Meet Amir

Amir is a 43 year old man who lives in Burnley, he has no history of accessing mental health services. He was detained by the police on a section 136 when he crashed his car into a wall with no other vehicles involved. After being treated for minor injuries he was taken by the police to the mental health acute inpatient ward attached to the hospital.

Amir was given a mental health assessment and agreed to stay in hospital as an informal patient, where he stayed for two days before attempting to leave. Amir was then detained under section 2 of the Mental Health Act 1983 (amended in 2007). This detention lasts for 28 days.

Amir was so distressed by this that he was moved from the main ward to a Psychiatric Intensive Care Unit. He was given his rights under the Mental Health Act and as part of this process was advised of his right to an Independent Mental Health Advocate to support him around his detention.

How we helped

One of our Independent Mental Health Advocates (IMHAs) arranged to visit Amir. During the visit the Advocate advised Amir of his rights but he was unable to take these on board. The Advocate rearranged to visit Amir again in two days. During the second visit Amir could not recall the Advocate from the previous visit. He could however recall the events which led to his admission to hospital and expressed that he could not understand why he was there and that he had never had mental health issues before.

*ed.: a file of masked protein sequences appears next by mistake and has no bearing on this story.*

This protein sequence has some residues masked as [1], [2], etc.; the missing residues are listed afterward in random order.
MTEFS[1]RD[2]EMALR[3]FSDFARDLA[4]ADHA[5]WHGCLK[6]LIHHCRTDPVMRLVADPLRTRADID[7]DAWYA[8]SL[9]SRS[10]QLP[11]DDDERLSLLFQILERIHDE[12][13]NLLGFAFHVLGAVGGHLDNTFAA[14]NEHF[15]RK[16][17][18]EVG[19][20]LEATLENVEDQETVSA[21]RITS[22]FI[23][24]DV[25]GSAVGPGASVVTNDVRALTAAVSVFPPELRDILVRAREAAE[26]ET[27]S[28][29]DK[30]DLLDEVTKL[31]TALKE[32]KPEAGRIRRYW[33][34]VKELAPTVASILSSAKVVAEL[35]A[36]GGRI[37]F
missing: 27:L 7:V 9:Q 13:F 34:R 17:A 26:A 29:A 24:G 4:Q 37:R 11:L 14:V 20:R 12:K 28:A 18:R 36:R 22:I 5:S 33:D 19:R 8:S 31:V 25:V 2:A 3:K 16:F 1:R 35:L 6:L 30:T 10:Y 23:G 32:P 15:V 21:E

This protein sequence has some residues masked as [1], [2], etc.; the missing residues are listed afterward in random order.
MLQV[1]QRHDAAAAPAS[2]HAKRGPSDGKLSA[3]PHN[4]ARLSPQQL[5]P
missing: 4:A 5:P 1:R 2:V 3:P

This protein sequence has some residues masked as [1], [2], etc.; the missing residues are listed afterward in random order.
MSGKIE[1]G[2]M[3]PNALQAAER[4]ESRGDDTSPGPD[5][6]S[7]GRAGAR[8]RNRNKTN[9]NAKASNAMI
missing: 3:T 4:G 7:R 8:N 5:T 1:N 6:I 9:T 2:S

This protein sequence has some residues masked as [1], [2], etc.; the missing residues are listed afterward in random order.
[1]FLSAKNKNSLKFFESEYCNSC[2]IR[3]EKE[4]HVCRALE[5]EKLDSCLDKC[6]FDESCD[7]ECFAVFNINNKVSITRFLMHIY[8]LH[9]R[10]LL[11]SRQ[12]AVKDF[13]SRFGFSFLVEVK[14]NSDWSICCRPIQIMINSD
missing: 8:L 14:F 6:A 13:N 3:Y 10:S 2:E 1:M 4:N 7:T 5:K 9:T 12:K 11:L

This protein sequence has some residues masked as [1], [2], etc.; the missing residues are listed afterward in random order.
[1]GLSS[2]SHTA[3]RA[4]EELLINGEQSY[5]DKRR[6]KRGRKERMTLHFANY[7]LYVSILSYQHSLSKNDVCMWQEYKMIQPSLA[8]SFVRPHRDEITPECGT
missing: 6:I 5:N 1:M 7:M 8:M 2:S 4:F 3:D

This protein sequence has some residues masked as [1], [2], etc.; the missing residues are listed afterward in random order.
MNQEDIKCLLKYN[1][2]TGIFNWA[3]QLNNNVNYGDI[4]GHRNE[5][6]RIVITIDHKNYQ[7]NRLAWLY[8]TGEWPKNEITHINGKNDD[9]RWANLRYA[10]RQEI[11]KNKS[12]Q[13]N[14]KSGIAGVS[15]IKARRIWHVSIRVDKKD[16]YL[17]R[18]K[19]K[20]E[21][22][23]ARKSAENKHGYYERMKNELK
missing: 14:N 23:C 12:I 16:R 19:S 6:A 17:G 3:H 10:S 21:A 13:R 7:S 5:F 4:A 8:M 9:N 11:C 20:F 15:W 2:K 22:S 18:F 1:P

The IMHA explained that their role in supporting Amir was to help him access and understand the restrictions of the section, explain what his rights were under the Mental Health Act and help him be heard about what he wanted around his care and treatment.

The Advocate went through all the papers with Amir and explained he had a right to appeal his detention. The Advocate also explained that they could support Amir at meetings.

Amir requested that the Advocate attend and support him during a meeting, our Advocate met with Amir half an hour prior to the meeting to help him prepare some notes. He used the list of questions he had prepared prior to the meeting, which was mainly around medication and discharge.

As a result of this meeting, the psychiatrist felt that Amir no longer needed to be under a section but asked him to stay for a few days as a voluntary patient. Amir agreed to stay for a further two days and also to some visits from the Restart team.

The outcome

Amir felt as though he had been listened to and that he benefitted greatly from the help of an Independent Advocate.

To find out more about how an Independent Mental Health Advocates (IMHAs) can help, click here

*Names have been changed to protect the identity of the people we support